Spaceflight Insider

NG-16 Cygnus arrives at International Space Station

The NG-16 Cygnus spacecraft is captured by the robotic Canadarm2. Credit: Thomas Pesquet / European Space Agency

The NG-16 Cygnus spacecraft is captured by the robotic Canadarm2. Credit: Thomas Pesquet / European Space Agency

Two days after launching from Virginia, Northrop Grumman’s NG-16 Cygnus spacecraft arrived at the International Space Station with supplies and experiments for the seven-person Expedition 65 crew.

NG-16 Cygnus, dubbed SS Ellison Onizuka after the first Asian-American astronaut, arrived at the space station with some 8,200 pounds (3,700 kilograms) of cargo in the early-morning hours of Aug. 12, 2021, and was captured by the space station crew at 6:07 a.m. EDT (10:07 UTC) using the Canadarm2 remote manipulator system.

“On behalf of the Expedition 65 crew, I’m pleased to bring the Cygnus spacecraft SS Ellison Onizuka aboard the International Space Station today,” said NASA astronaut and ISS Flight Engineer Megan McArthur over the space-to-ground radio loop. “Our congratulations go out to the combined teams from Northrop Grumman and NASA for the mission’s success so far. This mission enables ground-breaking research through which we hope to meet Col. Onizuka’s challenge — to enable the next generation to look out from a higher plateau.”

Over the next several hours, ground-based teams commanded the robotic arm to move the NG-16 Cygnus spacecraft to the Earth-facing port of the Unity module, securing it to the outpost at 9:42 a.m. EDT (13:42 UTC) where it is expected to remain until November.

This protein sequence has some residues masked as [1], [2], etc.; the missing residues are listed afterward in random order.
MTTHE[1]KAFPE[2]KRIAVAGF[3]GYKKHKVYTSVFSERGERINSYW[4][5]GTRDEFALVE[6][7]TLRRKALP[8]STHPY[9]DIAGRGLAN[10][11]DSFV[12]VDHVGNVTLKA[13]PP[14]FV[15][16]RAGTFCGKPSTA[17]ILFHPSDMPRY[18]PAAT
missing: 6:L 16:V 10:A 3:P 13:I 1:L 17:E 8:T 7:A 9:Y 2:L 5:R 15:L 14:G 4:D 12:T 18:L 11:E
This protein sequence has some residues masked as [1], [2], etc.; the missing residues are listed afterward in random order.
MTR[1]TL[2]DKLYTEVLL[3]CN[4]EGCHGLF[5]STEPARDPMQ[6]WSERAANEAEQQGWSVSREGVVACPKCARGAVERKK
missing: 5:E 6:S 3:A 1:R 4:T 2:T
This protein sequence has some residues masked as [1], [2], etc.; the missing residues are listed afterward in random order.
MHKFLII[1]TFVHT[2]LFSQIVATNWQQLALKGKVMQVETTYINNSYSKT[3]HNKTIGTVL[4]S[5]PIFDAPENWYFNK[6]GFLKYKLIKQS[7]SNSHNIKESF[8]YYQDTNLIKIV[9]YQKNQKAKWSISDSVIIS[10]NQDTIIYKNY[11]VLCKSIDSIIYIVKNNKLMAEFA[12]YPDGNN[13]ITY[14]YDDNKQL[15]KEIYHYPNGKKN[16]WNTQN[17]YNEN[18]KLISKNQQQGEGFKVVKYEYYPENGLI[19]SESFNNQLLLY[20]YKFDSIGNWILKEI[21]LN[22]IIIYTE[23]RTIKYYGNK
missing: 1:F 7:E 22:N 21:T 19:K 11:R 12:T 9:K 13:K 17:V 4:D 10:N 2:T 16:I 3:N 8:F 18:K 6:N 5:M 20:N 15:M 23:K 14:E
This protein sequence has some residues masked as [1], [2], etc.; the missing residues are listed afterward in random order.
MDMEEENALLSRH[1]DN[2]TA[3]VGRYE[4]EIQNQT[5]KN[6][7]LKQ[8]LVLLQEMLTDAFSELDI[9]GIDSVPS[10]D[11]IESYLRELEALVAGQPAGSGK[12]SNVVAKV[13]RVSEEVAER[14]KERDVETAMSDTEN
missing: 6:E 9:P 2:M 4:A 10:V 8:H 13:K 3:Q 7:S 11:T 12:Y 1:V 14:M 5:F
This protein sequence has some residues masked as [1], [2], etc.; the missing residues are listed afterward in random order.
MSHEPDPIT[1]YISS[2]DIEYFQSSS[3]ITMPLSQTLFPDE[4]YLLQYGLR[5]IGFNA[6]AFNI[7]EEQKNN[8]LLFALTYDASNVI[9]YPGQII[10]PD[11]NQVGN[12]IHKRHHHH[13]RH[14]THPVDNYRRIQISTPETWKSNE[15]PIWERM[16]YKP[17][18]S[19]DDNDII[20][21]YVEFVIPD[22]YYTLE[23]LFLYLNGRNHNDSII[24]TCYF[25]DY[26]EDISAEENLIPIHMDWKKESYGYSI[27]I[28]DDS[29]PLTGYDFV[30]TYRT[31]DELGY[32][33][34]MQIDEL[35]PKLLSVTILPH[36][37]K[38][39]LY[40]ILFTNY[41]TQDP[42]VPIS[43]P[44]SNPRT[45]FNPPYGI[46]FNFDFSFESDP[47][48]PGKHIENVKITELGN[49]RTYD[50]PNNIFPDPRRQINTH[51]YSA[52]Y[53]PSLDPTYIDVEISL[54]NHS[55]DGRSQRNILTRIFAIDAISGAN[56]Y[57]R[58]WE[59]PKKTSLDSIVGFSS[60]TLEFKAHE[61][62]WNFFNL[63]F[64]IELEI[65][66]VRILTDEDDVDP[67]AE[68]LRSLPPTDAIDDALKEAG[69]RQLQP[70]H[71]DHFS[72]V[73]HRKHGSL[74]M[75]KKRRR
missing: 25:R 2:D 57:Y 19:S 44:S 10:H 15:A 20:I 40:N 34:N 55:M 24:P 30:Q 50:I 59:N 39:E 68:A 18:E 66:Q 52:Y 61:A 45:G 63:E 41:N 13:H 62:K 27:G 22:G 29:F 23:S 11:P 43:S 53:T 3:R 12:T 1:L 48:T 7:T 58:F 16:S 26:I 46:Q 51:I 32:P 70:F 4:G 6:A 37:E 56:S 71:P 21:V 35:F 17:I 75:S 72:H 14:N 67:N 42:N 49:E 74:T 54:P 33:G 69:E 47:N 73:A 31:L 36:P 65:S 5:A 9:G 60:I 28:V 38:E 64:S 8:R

This is the 16th Cygnus spacecraft to visit the space station and the fifth overall under NASA’s second Commercial Resupply Services contract. At the conclusion of its mission later this year, it is slated to be unberthed from the outpost to conduct a post-ISS mission to deploy several CubeSats before deorbiting to burn up in Earth’s atmosphere.

An overview of the NG-16 Cygnus spacecraft. Credit: Derek Richardson / Spaceflight Insider / Orbital Velocity

An overview of the NG-16 Cygnus spacecraft. Credit: Derek Richardson / Spaceflight Insider / Orbital Velocity

Video courtesy of NASA

Tagged:

Derek Richardson has a degree in mass media, with an emphasis in contemporary journalism, from Washburn University in Topeka, Kansas. While at Washburn, he was the managing editor of the student run newspaper, the Washburn Review. He also has a blog about the International Space Station, called Orbital Velocity.

⚠ Commenting Rules

Post Comment

Your email address will not be published. Required fields are marked *